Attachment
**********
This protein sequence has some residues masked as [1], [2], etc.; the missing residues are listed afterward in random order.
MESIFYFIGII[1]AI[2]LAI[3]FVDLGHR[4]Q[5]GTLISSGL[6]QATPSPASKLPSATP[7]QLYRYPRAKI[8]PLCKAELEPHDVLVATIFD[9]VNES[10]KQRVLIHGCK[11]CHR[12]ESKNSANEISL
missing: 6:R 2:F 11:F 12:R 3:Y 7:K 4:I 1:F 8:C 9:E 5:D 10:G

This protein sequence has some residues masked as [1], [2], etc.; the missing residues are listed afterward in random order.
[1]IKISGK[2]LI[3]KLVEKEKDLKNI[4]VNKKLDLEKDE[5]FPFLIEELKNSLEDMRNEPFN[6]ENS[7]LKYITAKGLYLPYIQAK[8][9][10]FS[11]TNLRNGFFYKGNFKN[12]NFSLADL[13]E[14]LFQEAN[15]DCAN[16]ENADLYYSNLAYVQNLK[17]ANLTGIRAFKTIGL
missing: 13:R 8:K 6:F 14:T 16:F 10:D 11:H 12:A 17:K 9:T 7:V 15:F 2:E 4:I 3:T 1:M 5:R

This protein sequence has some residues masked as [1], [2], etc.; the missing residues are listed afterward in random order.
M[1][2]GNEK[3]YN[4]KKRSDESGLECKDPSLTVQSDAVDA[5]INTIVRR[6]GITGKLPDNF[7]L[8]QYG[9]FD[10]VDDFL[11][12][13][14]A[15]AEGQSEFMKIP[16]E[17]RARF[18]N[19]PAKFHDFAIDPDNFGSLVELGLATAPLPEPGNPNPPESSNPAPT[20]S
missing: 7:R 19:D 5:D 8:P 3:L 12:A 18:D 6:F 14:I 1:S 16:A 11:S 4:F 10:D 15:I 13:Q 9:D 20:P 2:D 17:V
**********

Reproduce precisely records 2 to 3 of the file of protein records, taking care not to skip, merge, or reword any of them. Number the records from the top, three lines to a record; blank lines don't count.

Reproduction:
This protein sequence has some residues masked as [1], [2], etc.; the missing residues are listed afterward in random order.
[1]IKISGK[2]LI[3]KLVEKEKDLKNI[4]VNKKLDLEKDE[5]FPFLIEELKNSLEDMRNEPFN[6]ENS[7]LKYITAKGLYLPYIQAK[8][9][10]FS[11]TNLRNGFFYKGNFKN[12]NFSLADL[13]E[14]LFQEAN[15]DCAN[16]ENADLYYSNLAYVQNLK[17]ANLTGIRAFKTIGL
missing: 13:R 8:K 6:F 14:T 16:F 10:D 11:H 12:A 17:K 9:T 7:V 15:F 2:E 4:I 3:T 1:M 5:R

This protein sequence has some residues masked as [1], [2], etc.; the missing residues are listed afterward in random order.
M[1][2]GNEK[3]YN[4]KKRSDESGLECKDPSLTVQSDAVDA[5]INTIVRR[6]GITGKLPDNF[7]L[8]QYG[9]FD[10]VDDFL[11][12][13][14]A[15]AEGQSEFMKIP[16]E[17]RARF[18]N[19]PAKFHDFAIDPDNFGSLVELGLATAPLPEPGNPNPPESSNPAPT[20]S
missing: 7:R 19:D 5:D 8:P 3:L 12:A 18:D 6:F 14:I 1:S 16:A 11:S 4:F 10:D 15:I 13:Q 9:D 20:P 2:D 17:V